Friday, July 30, 2010

Monarchist Profile: Ben Thompson

Benjamin Thompson, destined to become one of the most famous gunslingers of the old west, was born in England in 1842 and moved to Texas with his family in 1851. He attended a private school and when he was 15 took a job as a typesetter for an Austin newspaper. As he grew up he became handy with a six gun and a knife. While in New Orleans in 1860 he was taking a bus to work when a Frenchman started making nasty comments to a nearby girl. When Ben Thompson, full of English and Texan chivalry, ordered the man to stop harassing the girl the Frenchman punched him. That was all the provocation Ben needed and he quickly pulled a dagger and stabbed the Frenchman. He worked as a bindery in New Orleans and only a few weeks after the stabbing incident he shot a thief who had broken into his office. Wanting no more trouble he returned to Texas but trouble was never far from Ben Thompson.

In 1861 the War Between the States broke out and Ben joined up with the rough and rowdy Cavalry of the West in the Confederate army under the command of the famous Texas Ranger Colonel John S. RIP Ford. He fought at the southern victory at Galveston, Texas on January 1, 1863 and was later dispatched to the border to keep Confederate trade routes open to Mexico, but not before marrying his sweetheart Catherine Moore who he had known since childhood. In 1864 Thompson and some of his buddies were on leave in the wild border town of Laredo where he and his brother Billy Thompson were playing cards with a group of Mexican mercenaries. As often happens in card games an argument broke out which soon turned violent and Ben shot down two of the Mexicans. Once back with their regiment, Colonel Ford promoted Thompson to lieutenant and dispatched him to Austin to recruit more men for Confederate service. While in Austin Ben was arrested for shooting the local bully, a man named John Coombs. Because of the nature of the fight and his valuable service to the Confederacy Ben was quickly released.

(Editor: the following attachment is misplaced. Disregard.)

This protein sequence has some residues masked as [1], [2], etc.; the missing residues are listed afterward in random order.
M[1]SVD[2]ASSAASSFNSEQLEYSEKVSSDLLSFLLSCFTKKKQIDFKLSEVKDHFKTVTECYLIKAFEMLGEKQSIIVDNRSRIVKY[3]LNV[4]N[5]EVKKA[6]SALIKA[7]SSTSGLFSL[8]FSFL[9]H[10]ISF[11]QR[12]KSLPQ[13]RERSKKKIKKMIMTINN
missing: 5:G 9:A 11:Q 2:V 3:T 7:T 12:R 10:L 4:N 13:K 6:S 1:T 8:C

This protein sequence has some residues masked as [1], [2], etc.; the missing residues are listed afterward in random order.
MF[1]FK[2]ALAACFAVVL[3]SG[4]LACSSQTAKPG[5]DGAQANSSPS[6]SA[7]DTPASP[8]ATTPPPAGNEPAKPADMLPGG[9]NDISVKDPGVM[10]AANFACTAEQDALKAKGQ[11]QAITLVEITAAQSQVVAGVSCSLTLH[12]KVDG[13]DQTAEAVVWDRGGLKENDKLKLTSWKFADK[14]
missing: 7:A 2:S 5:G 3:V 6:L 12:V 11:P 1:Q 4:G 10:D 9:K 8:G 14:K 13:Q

When the war ended in 1865 with defeat for the Confederacy Texas was occupied by Union forces. They accused Lieutenant Thompson of shooting some Union troops near Austin. Seeing what justice he could expect from the federal authorities, Thompson decided to make a run for the border. Another war was going on in Mexico and many former Confederate soldiers were relocating there. Using his gift for persuasion Thompson bribed his federal guards and even took a couple of them along with him as he headed for Mexico. Once south of the Rio Grande Thompson joined up with the hard pressed army of the Mexican Emperor Maximilian. His previous service made him valuable and he was given the rank of major in the Imperial Mexican army. However, following the pullout of the French forces supporting him, Emperor Maximilian was soon overthrown by the forces of President Benito Juarez. Thompson, a foreigner in the service of an Emperor who Juarez quickly had shot, could count on facing a firing squad himself and was forced to leave Mexico and return to Texas.